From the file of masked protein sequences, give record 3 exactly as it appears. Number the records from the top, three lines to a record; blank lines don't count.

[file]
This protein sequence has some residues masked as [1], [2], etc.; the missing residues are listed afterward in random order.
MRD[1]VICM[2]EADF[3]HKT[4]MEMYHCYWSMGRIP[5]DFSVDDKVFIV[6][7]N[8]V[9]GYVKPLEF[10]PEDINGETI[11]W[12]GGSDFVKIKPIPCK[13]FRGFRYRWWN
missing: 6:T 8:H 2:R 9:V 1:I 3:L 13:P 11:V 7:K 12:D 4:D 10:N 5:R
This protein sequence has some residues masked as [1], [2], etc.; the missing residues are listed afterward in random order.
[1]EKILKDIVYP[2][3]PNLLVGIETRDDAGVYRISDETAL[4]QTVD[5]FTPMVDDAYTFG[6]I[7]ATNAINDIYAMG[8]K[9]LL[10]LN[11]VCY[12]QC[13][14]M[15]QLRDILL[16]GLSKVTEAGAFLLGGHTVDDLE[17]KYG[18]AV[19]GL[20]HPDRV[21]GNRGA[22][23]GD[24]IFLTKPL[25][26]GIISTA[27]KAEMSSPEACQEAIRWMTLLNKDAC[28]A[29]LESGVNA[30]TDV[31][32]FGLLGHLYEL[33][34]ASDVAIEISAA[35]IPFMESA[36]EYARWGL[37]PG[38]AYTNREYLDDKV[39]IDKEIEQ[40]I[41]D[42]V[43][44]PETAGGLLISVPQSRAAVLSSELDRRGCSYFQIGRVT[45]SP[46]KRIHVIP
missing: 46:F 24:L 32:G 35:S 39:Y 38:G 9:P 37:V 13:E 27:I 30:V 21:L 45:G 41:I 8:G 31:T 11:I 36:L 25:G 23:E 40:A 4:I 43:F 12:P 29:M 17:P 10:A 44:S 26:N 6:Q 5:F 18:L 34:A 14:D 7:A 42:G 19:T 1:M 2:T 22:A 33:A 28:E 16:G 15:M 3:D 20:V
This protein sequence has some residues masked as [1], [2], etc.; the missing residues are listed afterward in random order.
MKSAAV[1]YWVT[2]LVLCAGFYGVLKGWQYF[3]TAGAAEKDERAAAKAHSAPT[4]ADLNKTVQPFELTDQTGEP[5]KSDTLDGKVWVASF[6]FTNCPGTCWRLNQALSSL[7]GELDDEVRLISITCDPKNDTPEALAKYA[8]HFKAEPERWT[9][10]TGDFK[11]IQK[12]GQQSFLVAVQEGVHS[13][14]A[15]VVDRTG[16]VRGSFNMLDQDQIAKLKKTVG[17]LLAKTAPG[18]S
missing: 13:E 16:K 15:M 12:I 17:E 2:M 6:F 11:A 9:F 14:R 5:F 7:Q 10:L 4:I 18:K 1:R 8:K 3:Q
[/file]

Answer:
This protein sequence has some residues masked as [1], [2], etc.; the missing residues are listed afterward in random order.
MKSAAV[1]YWVT[2]LVLCAGFYGVLKGWQYF[3]TAGAAEKDERAAAKAHSAPT[4]ADLNKTVQPFELTDQTGEP[5]KSDTLDGKVWVASF[6]FTNCPGTCWRLNQALSSL[7]GELDDEVRLISITCDPKNDTPEALAKYA[8]HFKAEPERWT[9][10]TGDFK[11]IQK[12]GQQSFLVAVQEGVHS[13][14]A[15]VVDRTG[16]VRGSFNMLDQDQIAKLKKTVG[17]LLAKTAPG[18]S
missing: 13:E 16:K 15:M 12:I 17:E 2:M 6:F 11:A 9:F 14:R 5:F 7:Q 10:L 4:I 18:K 1:R 8:K 3:Q